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Measure of the magnitude of a real number, complex number, or vector. Geometrically, the absolute value represents (absolute) displacement from the origin (or zero) and is therefore always nonnegative. If a real number a is positive or zero, its absolute value is itself; if a is negative, its absolute value is a. A complex number z is typically represented by an ordered pair (a, b) in the complex plane. Thus, the absolute value (or modulus) of z is defined as the real number , which corresponds to zs distance from the origin of the complex plane. Vectors, like arrows, have both magnitude and direction, and their algebraic representation follows from placing their tail at the origin of a multidimensional space and extracting the corresponding coordinates, or components, of their point. The absolute value (magnitude) of a vector is then given by the square root of the sum of the squares of its components. For example, a three-dimensional vector v, given by (a, b, c), has absolute value . Absolute value is symbolized by vertical bars, as in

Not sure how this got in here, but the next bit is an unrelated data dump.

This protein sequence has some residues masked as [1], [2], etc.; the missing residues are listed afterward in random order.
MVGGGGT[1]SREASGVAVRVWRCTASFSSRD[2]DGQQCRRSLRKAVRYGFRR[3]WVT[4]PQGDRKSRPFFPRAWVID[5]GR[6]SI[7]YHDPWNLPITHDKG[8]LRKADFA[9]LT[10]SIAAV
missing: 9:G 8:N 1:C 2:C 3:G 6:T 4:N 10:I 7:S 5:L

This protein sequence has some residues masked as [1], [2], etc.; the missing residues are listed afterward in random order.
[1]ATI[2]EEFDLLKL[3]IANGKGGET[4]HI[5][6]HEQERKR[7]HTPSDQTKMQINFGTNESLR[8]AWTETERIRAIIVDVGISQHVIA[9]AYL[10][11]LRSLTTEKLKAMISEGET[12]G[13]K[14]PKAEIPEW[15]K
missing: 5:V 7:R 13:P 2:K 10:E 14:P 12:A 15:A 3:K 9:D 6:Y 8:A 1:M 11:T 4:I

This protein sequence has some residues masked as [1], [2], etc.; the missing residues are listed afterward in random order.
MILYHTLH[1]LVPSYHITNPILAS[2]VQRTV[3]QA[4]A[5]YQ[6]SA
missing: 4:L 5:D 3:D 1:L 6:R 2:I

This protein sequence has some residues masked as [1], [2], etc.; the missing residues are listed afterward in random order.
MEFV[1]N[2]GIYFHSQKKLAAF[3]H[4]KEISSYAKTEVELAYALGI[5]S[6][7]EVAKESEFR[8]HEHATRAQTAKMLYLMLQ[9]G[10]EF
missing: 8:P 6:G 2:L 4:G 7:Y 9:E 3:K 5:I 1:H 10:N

This entry comes from Encyclopædia Britannica Concise. For the full entry on absolute value, visit Britannica.com.